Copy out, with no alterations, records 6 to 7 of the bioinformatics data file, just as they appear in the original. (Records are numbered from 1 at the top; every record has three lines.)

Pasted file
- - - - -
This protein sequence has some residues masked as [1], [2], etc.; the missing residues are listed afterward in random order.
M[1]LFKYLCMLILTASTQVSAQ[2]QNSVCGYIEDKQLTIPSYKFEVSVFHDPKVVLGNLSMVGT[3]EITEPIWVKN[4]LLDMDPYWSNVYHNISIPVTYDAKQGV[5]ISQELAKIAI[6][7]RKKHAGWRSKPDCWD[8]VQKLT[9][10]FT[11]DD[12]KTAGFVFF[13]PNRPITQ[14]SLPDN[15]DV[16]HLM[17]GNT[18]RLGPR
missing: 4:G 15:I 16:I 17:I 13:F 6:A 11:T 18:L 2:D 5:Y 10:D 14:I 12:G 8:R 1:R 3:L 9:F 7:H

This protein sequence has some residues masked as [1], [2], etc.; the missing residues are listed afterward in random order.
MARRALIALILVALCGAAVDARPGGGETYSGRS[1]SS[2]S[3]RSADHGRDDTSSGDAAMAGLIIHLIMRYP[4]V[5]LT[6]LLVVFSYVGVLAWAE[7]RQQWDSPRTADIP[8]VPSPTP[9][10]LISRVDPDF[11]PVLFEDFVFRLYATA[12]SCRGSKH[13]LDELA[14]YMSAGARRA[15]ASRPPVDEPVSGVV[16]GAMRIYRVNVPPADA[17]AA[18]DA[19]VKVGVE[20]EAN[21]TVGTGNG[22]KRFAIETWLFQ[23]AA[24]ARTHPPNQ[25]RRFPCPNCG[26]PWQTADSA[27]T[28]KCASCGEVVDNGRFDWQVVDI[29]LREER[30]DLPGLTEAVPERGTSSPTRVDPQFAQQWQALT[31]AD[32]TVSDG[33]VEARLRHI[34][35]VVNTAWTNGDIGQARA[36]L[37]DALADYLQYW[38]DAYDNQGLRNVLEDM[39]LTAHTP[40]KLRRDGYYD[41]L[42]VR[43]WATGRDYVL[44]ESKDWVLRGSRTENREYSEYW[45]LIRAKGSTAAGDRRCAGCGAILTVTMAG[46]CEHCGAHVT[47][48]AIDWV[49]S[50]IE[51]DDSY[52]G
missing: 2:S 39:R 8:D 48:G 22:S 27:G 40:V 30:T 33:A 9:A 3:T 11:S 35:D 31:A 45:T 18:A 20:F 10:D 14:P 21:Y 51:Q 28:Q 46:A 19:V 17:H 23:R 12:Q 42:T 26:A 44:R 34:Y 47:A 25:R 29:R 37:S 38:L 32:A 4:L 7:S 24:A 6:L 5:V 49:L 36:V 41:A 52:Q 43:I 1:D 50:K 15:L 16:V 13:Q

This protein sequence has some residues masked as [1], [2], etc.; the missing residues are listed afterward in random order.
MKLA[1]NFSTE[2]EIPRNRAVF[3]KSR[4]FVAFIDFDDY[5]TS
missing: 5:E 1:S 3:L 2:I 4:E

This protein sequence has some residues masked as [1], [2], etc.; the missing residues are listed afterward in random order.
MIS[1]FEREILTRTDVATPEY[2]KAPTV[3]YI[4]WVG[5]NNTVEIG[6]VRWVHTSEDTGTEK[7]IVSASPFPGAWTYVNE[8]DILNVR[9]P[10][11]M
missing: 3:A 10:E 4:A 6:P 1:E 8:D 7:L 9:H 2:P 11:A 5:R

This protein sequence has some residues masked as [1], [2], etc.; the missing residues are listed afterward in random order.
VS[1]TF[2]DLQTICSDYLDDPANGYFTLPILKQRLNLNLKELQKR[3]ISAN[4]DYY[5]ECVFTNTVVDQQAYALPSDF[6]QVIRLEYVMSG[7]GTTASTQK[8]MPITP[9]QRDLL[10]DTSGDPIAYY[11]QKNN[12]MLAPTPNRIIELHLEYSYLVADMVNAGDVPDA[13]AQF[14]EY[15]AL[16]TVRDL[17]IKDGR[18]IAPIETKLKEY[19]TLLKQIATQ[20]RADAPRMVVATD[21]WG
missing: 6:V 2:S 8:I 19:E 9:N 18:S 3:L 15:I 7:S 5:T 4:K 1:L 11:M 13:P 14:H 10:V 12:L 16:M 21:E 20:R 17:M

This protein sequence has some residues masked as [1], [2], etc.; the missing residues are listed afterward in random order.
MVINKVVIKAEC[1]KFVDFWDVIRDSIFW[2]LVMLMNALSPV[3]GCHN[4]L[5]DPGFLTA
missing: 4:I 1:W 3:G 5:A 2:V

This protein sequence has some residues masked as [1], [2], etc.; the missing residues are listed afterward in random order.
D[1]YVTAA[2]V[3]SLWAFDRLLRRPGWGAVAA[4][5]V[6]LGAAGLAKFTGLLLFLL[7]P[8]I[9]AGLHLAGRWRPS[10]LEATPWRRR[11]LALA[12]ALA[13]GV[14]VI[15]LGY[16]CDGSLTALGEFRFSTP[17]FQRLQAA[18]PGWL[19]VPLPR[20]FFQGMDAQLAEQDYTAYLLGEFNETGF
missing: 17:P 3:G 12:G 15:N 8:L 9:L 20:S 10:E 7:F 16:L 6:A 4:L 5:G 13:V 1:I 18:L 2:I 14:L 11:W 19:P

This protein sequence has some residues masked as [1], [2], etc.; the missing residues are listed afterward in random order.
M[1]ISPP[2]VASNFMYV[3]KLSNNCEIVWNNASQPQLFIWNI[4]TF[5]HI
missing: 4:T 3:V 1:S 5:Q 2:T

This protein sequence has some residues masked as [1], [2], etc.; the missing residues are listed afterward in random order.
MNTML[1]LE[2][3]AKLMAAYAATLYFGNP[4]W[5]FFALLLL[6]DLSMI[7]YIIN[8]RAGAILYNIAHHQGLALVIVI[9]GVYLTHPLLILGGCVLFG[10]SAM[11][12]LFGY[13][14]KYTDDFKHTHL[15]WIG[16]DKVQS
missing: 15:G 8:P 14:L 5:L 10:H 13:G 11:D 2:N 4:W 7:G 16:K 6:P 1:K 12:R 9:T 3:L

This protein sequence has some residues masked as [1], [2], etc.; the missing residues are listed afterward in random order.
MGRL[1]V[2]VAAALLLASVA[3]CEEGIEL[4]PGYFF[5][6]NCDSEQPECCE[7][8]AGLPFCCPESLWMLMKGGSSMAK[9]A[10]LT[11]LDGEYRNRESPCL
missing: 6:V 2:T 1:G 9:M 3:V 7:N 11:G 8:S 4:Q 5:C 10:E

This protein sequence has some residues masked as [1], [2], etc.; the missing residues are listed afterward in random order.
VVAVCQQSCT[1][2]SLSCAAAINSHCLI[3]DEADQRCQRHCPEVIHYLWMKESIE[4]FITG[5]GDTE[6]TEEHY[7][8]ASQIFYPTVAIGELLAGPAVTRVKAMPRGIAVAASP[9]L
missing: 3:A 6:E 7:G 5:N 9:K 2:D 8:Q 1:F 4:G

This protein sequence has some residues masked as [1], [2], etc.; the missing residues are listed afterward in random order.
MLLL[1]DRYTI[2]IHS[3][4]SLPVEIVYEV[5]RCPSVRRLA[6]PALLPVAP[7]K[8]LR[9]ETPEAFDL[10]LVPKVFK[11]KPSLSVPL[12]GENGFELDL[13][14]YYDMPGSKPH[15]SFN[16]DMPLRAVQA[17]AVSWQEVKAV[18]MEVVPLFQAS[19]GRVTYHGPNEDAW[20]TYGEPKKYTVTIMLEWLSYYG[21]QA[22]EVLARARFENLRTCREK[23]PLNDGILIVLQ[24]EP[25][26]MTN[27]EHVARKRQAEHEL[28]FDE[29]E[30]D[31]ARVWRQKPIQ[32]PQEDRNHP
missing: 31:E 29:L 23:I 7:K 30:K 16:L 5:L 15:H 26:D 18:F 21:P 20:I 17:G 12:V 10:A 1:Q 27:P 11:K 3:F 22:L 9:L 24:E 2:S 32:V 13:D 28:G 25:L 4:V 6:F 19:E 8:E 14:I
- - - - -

This protein sequence has some residues masked as [1], [2], etc.; the missing residues are listed afterward in random order.
MVINKVVIKAEC[1]KFVDFWDVIRDSIFW[2]LVMLMNALSPV[3]GCHN[4]L[5]DPGFLTA
missing: 4:I 1:W 3:G 5:A 2:V

This protein sequence has some residues masked as [1], [2], etc.; the missing residues are listed afterward in random order.
D[1]YVTAA[2]V[3]SLWAFDRLLRRPGWGAVAA[4][5]V[6]LGAAGLAKFTGLLLFLL[7]P[8]I[9]AGLHLAGRWRPS[10]LEATPWRRR[11]LALA[12]ALA[13]GV[14]VI[15]LGY[16]CDGSLTALGEFRFSTP[17]FQRLQAA[18]PGWL[19]VPLPR[20]FFQGMDAQLAEQDYTAYLLGEFNETGF
missing: 17:P 3:G 12:G 15:N 8:L 9:L 20:S 10:E 7:F 16:L 6:A 4:L 5:G 13:V 1:I 18:L 2:I 14:L 11:W 19:P